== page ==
The Yuzu Maki arrives quite spectacularly, it is nestled in a rectangular foil boat, and the white plate that rests underneath it is lit aflame. The orange flames lick the sides of the foil, while the roll remains undisturbed, if not slightly warmed. It is awesome sight. Topped with crunchy, bright red tobiko, clean-tasting torched salmon and scallops, rich avocado, andÃ¢â‚¬Â¦gold flakes. Sushi bling may be a girl's new best friend, but at the end of the day, good flavour will still steal her heart. Yuzu Maki, you had me at combustion.
Though we've been plied with good drink and great food thus far, there is still room to impress. Bring on a restaurant's true colours: sashimi and nigiri sushi. Not all the sashimi laid out on our Sashimi Deluxe Dinner ($33) boat is immediately identifiable-salmon is not a grossly overused filler here. Tentative chopsticks pick up cool pieces of fish. Mouths open, agape in wonder, over the freshness. It makes me hate every single one-night stand I've had with the city's sub-par Japanese all-you-can-eat joints. The sashimi selection includes pieces of albacore tuna and butterfish (both slightly torched), scallops, sweet shrimp, and hamachi. The albacore tuna and butterfish are unbelievably soft and buttery, but has a subtle gravitas, because of the torched surface. It's almost unreal, and we can't believe our luck. The hamachi is firm and meaty and provides textural contrast, while the glistening scallop is clean and sweet. Not to be outdone, the Sushi Deluxe Dinner's ($29) nigiri also boasts butterfish, albacore, and hamachi ensembles, among others. The slight twist here is that atop some pieces, there are tiny bits of fried garlic and garlic oil. It's an incredible combination; a perfect pairing. The crisp garlic adds a crystalline bite to the soft rice and fish, letting the sensation linger just a touch longer.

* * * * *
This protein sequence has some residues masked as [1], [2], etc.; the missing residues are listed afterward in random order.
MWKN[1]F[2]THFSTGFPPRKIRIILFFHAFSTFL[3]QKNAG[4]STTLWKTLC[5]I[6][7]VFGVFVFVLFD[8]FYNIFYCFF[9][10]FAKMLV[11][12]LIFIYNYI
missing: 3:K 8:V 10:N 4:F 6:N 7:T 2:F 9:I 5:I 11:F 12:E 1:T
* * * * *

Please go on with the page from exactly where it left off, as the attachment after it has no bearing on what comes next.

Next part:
At this point, the sommelier, Hiroki, offers the table a sake sampler. The trio of sakes are either light in taste, fragrant, or heavy. The first is Okunomatsu Kinmon, which is served cold, and is light and slightly sweet. The second is Nanbu Bijin Junmai Ginjo, also served cold, but this sake can knock you out. According to Hiroki, wine lovers will enjoy this particular sake because it is slightly "heavier" than others. Part of the kanji characters in the sake's name is "Bijin", which means "beautiful." Apparently it is said that drinking sake will keep you beautiful, so kampai to more sake-filled nights like this one. Finally, Otokoyama Tokubetsu Junmai is served hot, and has a fuller finish than the Okunomatsu Kinmon. Hiroki also suggests that we consider using sake as a palate cleanser in between bites of oilier fish, which will enhance their flavour.
It is quite a charming end to a supremely satisfying night, where the standard for Japanese food in Toronto has been raised. Yuzu Sushi & Sake Bar could be "the one" for me.